How many times have you picked up your child by their arm? Have you ever playfully swung them by their arm? Take a read of this and find out why you should not.
Nursemaid’s elbow is a common injury in young children. It is sometimes referred to as “pulled elbow” because it can happen when a young child’s elbow is pulled and partially dislocates. The medical term for the injury is “radial head subluxation.”
Because a young child’s bones and muscles are still developing and growing, it takes very little force to pull the bones of the elbow partially out-of-place, making this injury very common. It occurs most often in children ages 1 to 4, but can happen any time from birth up to 7 years of age.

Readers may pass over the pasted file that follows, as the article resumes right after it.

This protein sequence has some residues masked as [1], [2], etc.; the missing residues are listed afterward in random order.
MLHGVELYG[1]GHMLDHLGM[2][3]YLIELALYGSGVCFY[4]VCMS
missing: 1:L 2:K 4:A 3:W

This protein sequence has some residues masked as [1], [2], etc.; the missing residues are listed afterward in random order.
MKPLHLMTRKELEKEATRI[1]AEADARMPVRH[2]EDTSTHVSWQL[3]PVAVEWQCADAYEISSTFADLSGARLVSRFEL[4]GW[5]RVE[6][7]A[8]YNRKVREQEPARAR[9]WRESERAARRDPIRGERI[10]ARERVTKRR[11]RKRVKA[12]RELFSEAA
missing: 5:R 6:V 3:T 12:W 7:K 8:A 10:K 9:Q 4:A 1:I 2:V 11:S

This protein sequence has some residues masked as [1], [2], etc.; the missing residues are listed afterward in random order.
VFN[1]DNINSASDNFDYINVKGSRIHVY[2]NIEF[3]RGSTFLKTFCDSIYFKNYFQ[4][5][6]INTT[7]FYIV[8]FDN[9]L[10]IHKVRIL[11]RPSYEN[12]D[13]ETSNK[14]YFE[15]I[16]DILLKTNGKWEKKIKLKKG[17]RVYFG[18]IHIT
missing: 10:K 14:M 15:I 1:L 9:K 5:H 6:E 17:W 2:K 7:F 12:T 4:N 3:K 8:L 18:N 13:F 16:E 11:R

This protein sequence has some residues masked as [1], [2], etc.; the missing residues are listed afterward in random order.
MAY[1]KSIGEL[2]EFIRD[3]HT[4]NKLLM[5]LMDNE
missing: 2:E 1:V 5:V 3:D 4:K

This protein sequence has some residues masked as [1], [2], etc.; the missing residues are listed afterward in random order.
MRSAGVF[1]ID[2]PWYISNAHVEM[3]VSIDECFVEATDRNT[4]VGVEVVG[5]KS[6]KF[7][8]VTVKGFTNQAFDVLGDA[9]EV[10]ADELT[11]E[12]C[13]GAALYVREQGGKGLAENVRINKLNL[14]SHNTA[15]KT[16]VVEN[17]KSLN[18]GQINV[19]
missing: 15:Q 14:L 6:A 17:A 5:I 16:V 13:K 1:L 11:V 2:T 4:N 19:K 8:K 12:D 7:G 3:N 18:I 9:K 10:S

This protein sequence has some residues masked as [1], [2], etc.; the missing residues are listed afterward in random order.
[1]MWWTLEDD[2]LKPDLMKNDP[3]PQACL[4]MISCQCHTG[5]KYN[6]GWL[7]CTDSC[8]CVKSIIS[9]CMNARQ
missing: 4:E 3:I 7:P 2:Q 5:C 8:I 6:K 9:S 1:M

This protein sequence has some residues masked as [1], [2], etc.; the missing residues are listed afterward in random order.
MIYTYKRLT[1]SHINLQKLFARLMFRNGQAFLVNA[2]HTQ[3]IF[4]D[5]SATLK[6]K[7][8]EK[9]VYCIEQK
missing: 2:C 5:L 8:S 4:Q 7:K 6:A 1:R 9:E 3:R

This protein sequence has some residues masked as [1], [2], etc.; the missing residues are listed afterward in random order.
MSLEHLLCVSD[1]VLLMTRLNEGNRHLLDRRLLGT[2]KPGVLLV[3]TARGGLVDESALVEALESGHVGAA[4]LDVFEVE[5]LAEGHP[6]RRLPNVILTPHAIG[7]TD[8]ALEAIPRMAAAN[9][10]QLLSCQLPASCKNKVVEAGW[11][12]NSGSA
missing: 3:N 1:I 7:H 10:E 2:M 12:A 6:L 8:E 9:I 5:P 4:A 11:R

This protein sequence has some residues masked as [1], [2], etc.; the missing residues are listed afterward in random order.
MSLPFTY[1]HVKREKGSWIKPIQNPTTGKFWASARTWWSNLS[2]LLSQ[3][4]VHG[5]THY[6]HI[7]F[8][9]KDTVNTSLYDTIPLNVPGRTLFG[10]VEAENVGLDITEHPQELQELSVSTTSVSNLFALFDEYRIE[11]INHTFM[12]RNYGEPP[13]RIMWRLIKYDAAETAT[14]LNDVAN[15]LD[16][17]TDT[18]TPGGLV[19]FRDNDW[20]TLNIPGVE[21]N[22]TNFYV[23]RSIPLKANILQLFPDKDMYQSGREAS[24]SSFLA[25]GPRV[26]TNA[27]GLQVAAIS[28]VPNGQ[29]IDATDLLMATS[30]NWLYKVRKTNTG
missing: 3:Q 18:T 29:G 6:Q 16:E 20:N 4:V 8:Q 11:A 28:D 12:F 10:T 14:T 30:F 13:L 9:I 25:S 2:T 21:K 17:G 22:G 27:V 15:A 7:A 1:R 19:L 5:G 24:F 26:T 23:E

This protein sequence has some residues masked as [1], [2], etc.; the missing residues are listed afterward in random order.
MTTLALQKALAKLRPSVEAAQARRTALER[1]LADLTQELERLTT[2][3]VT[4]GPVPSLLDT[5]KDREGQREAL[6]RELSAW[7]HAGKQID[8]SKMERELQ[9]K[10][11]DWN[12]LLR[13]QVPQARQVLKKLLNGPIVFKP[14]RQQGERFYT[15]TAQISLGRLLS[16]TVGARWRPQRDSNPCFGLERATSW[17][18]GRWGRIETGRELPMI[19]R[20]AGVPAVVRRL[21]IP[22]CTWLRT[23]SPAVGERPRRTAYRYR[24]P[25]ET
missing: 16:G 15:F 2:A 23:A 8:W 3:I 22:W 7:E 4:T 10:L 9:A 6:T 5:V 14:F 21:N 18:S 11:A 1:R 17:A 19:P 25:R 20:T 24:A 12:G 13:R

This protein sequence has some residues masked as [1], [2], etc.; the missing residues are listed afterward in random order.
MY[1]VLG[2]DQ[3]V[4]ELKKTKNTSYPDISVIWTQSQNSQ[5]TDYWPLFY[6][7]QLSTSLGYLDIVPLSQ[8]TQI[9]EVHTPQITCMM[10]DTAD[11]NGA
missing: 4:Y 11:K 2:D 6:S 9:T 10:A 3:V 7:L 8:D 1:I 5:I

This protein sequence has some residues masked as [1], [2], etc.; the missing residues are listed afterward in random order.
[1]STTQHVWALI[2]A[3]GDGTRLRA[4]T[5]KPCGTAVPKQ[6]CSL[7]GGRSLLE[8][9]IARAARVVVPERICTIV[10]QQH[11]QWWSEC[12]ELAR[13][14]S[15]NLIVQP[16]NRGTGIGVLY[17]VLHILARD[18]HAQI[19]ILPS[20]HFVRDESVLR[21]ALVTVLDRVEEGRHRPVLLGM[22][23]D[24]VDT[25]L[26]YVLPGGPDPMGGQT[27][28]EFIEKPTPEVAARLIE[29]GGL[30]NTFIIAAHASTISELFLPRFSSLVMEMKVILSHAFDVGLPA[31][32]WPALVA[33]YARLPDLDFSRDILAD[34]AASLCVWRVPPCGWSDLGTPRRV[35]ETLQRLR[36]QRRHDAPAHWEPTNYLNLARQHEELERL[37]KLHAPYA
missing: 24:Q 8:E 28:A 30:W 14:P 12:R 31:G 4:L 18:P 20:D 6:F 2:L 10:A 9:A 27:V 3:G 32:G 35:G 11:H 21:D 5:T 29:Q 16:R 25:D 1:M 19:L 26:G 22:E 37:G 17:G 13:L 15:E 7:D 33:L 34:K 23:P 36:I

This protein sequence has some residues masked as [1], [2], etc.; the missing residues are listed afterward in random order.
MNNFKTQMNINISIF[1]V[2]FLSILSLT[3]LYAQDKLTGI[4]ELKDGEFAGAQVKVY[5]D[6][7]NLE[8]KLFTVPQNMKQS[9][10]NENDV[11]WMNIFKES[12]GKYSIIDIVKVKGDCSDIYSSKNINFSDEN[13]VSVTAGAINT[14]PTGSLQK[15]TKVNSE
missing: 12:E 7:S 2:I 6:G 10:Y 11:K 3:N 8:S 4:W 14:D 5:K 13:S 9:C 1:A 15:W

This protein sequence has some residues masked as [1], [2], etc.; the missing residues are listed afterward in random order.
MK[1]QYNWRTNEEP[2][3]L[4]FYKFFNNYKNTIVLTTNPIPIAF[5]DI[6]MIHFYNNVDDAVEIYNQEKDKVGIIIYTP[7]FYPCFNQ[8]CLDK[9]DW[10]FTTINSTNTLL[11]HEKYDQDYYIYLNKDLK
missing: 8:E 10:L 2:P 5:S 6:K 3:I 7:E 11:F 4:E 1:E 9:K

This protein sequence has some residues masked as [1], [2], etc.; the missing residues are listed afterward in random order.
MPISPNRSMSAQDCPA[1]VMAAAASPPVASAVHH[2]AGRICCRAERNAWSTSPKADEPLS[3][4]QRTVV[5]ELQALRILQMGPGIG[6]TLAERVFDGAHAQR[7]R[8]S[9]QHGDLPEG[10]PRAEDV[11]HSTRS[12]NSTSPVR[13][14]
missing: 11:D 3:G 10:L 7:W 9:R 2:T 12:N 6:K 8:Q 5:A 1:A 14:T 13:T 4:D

Although the injury may cause a lot of pain, a doctor usually can easily reset the elbow, quickly relieving any discomfort and restoring arm movement although the child may require a sling and pain relief.
Nursemaid’s elbow normally happens when an adult holds a child’s hand or wrist and pulls suddenly on the arm to avoid a dangerous situation such as walking out into the road or to help the child up a step. The injury may also occur whilst playing when an older friend or family member swings a child around holding just the arms or hands, many parents have done this by both holding a child’s hand and swinging them as they walk along.
Nursemaid’s elbow is hardly ever caused by falling over. If a child injures the elbow when falling onto an outstretched hand or directly onto the elbow, it may be a broken bone rather than nursemaid’s elbow.
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